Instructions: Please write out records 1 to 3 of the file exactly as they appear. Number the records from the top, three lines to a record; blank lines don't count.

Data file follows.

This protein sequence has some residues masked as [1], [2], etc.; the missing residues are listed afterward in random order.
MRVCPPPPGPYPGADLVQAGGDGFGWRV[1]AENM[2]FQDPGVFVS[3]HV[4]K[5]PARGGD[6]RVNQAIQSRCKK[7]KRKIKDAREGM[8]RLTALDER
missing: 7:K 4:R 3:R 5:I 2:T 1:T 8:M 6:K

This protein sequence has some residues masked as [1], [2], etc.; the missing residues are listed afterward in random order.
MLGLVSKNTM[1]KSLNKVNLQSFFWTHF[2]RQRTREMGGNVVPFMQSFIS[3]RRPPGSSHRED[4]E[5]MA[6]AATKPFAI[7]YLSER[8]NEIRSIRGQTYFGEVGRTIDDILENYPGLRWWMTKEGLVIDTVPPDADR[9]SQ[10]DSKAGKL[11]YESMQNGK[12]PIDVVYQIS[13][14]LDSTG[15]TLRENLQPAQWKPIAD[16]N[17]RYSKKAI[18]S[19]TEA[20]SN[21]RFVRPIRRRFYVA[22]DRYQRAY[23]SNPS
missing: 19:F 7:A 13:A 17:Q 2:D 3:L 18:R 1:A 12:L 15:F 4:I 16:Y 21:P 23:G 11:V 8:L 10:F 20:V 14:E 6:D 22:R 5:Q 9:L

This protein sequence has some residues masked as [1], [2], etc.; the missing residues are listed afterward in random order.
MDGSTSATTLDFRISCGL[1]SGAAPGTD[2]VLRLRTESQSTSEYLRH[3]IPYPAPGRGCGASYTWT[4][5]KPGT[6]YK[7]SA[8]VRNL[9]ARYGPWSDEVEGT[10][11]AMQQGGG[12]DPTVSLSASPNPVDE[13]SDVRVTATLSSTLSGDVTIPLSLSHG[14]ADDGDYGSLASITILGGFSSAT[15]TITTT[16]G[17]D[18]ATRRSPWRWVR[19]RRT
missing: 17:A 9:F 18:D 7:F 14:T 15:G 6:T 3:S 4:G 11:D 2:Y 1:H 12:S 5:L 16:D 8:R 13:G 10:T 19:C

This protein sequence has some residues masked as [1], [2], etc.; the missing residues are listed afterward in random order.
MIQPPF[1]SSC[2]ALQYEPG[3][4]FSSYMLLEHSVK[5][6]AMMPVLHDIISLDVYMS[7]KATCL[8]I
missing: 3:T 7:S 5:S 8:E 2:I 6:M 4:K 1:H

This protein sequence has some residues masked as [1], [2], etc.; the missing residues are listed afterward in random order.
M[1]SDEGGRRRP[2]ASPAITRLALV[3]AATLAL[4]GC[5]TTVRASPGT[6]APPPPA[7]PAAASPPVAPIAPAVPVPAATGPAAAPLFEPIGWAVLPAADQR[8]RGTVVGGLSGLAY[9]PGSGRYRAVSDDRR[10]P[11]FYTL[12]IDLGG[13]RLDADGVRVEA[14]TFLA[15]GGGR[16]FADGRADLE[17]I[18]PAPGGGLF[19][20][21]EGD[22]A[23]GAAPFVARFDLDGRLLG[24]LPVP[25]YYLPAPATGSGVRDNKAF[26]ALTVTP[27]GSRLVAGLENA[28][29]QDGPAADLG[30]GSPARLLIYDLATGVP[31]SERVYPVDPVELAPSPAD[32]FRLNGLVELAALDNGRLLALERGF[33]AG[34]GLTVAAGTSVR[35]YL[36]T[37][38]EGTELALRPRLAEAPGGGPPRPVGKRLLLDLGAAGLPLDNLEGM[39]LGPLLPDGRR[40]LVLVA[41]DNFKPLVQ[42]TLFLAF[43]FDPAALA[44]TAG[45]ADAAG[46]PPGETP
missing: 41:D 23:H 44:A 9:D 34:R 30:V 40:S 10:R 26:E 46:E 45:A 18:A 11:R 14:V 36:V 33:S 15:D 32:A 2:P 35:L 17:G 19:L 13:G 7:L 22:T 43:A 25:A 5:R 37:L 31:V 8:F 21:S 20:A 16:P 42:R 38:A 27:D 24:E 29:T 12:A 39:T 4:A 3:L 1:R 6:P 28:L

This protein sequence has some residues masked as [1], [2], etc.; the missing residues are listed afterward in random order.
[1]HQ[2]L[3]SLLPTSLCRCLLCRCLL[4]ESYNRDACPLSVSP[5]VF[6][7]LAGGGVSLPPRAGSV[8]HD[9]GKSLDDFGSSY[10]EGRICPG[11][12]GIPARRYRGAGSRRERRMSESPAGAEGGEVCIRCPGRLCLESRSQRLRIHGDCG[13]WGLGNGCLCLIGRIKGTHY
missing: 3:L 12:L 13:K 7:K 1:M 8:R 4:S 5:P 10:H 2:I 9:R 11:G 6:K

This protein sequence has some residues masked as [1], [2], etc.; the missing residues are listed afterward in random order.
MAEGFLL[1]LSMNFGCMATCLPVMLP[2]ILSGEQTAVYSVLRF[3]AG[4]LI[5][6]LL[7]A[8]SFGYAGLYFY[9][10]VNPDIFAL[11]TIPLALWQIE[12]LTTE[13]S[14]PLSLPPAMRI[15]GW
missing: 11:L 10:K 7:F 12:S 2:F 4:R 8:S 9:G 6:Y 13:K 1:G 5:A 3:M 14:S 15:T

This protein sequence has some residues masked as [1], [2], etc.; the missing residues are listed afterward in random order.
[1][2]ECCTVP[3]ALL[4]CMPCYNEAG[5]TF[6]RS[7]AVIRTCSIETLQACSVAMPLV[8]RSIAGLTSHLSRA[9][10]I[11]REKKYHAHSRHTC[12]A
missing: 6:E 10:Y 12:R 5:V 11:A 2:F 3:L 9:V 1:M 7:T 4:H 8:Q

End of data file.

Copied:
This protein sequence has some residues masked as [1], [2], etc.; the missing residues are listed afterward in random order.
MRVCPPPPGPYPGADLVQAGGDGFGWRV[1]AENM[2]FQDPGVFVS[3]HV[4]K[5]PARGGD[6]RVNQAIQSRCKK[7]KRKIKDAREGM[8]RLTALDER
missing: 7:K 4:R 3:R 5:I 2:T 1:T 8:M 6:K

This protein sequence has some residues masked as [1], [2], etc.; the missing residues are listed afterward in random order.
MLGLVSKNTM[1]KSLNKVNLQSFFWTHF[2]RQRTREMGGNVVPFMQSFIS[3]RRPPGSSHRED[4]E[5]MA[6]AATKPFAI[7]YLSER[8]NEIRSIRGQTYFGEVGRTIDDILENYPGLRWWMTKEGLVIDTVPPDADR[9]SQ[10]DSKAGKL[11]YESMQNGK[12]PIDVVYQIS[13][14]LDSTG[15]TLRENLQPAQWKPIAD[16]N[17]RYSKKAI[18]S[19]TEA[20]SN[21]RFVRPIRRRFYVA[22]DRYQRAY[23]SNPS
missing: 19:F 7:A 13:A 17:Q 2:D 3:L 18:R 1:A 12:L 15:F 4:I 16:Y 21:P 23:G 11:V 8:L 10:F 20:V 14:E 6:D 22:R 5:Q 9:L

This protein sequence has some residues masked as [1], [2], etc.; the missing residues are listed afterward in random order.
MDGSTSATTLDFRISCGL[1]SGAAPGTD[2]VLRLRTESQSTSEYLRH[3]IPYPAPGRGCGASYTWT[4][5]KPGT[6]YK[7]SA[8]VRNL[9]ARYGPWSDEVEGT[10][11]AMQQGGG[12]DPTVSLSASPNPVDE[13]SDVRVTATLSSTLSGDVTIPLSLSHG[14]ADDGDYGSLASITILGGFSSAT[15]TITTT[16]G[17]D[18]ATRRSPWRWVR[19]RRT
missing: 17:A 9:F 18:D 7:F 14:T 15:G 6:T 3:S 4:G 11:D 2:Y 1:H 12:S 5:L 16:D 8:R 13:G 10:T 19:C